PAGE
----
I was re-watching And Everything Is Going Fine the other day, Steven Soderbergh’s touching tribute to Spalding Gray, and it made me happy and sad all over again. So many of Gray’s monologue works are hard to get ahold of, especially the early ones, which may literally not exist anywhere. It got me hunting around for whatever I could find on YouTube, and I discovered a pretty solid Spalding Gray monologue movie I hadn’t heard of before.
Terrors of Pleasure has the distinction of being the other monologue that Spalding Gray performed at the Mitzi E. Newhouse Theater at Lincoln Center in 1986—it alternated with the far better known Swimming to Cambodia, which was filmed by Jonathan Demme as a movie for release in 1987. That movie was for many people the “gateway drug,” if you will, to the endlessly entertaining world of the New England WASP neurotic who before then had toiled in the downtown performance scene for quite a while with experimental theater outfits such as the Wooster Group. Afterwards his filmed monologues such as Monster in a Box and Gray’s Anatomy became much better known than, say, Sex and Death to the Age 14 or 47 Beds. (Like Swimming to Cambodia, Terrors of Pleasure could be considered a 1986 monologue that was released in 1987.)
This movie of Terrors of Pleasure is an odd duck. Directed by Thomas Schlamme (who later became more prominent as a key collaborator of Aaron Sorkin’s), it features a technique of filming brief vignettes (with hired actors, location scouts, the whole deal) of the story Gray is telling, which is primarily about the misadventures Gray and his longtime girlfriend Renee Shafransky invite when they impulsively buy a small cabin in a rural outpost near New York City (although there is a significant tangent of Gray auditioning to co-star opposite Farrah Fawcett in a movie).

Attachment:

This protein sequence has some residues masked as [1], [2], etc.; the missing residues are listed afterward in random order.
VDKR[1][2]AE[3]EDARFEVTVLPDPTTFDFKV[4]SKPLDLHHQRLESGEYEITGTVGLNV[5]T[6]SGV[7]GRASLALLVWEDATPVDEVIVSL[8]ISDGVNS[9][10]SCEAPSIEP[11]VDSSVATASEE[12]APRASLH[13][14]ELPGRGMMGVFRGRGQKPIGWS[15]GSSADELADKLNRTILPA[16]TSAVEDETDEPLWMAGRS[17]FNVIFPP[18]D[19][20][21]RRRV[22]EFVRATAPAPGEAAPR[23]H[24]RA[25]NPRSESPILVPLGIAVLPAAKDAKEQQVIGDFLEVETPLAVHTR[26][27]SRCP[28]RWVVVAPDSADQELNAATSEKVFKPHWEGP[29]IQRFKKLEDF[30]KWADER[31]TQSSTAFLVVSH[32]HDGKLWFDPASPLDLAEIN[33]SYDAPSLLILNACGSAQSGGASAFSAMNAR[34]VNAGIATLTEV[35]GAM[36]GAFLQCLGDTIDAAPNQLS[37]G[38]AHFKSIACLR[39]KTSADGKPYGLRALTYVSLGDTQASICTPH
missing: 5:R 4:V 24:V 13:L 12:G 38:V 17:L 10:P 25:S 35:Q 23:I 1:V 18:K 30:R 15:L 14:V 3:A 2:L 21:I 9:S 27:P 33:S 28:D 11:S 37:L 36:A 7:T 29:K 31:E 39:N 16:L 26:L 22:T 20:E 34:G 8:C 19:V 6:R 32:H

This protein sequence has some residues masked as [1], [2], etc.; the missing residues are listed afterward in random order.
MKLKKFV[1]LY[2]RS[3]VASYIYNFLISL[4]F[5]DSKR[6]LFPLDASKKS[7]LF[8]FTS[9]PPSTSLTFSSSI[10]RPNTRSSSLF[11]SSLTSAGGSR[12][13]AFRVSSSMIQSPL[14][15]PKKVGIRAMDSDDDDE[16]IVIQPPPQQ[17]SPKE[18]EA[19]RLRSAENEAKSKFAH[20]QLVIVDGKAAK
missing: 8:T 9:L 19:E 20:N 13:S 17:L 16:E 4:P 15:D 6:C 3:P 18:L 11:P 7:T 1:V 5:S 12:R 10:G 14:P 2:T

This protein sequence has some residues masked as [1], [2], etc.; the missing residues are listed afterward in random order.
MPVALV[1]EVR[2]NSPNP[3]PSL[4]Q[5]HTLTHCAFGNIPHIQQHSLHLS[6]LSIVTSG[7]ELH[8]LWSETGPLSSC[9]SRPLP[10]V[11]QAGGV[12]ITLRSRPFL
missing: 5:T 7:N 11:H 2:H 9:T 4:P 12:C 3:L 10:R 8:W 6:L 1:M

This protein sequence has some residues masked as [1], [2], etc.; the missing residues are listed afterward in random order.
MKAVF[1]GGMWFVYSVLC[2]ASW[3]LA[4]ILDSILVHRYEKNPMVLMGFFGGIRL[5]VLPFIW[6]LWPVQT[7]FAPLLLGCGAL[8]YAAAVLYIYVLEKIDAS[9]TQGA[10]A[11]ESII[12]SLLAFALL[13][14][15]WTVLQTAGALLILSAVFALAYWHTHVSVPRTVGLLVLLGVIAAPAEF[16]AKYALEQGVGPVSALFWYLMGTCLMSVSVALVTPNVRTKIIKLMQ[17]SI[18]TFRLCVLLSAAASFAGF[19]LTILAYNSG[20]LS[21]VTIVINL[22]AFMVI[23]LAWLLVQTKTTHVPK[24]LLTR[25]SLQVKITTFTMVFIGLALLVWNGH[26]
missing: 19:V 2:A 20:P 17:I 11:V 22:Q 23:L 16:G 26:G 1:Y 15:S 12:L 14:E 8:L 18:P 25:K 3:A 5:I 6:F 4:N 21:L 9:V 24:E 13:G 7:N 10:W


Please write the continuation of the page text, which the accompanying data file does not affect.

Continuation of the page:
Terrors of Pleasure is very funny indeed—it might be Gray’s funniest, hard to tell. At the core of the narrative about the cabin is an audio recording, played by Gray with a boombox, of the seller of the house attempting to strong-arm Gray into buying—it’s an amazing clip but one wonders if it was real, a question that maybe too few have asked in connection with Gray’s monologues. I suspect that a lot of them were pretty far from literally true even as they probably remained scrupulously true in a psychological sense. The recent troubles of performance artist Mike Daisey, whom I’ve seen perform several times (I saw Gray do his thing twice), haven’t really raised similar questions about Gray’s work—although the filmed clips in Terrors of Pleasure very much expose the absurdity of many of his stories. The literalization of actually seeing the characters of his stories hectoring him or intoning their ridiculous utterances should at least give the skeptical viewer pause.
Two other quick things that are odd about Terrors of Pleasure—the laugh track, which I suspect was taken directly from the audience but was merely amplified, is a choice that wouldn’t be made the same way today, we can be certain of that. And for some reason the monologues ends almost mid-sentence. It doesn’t cohere to an end and then fade out or anything, it pretty much just cuts to a “Directed by” screen for Schlamme, who apparently was the one who made the weird decision to cut it off so abruptly. The YouTube video matches the length of the official release, so that isn’t the problem.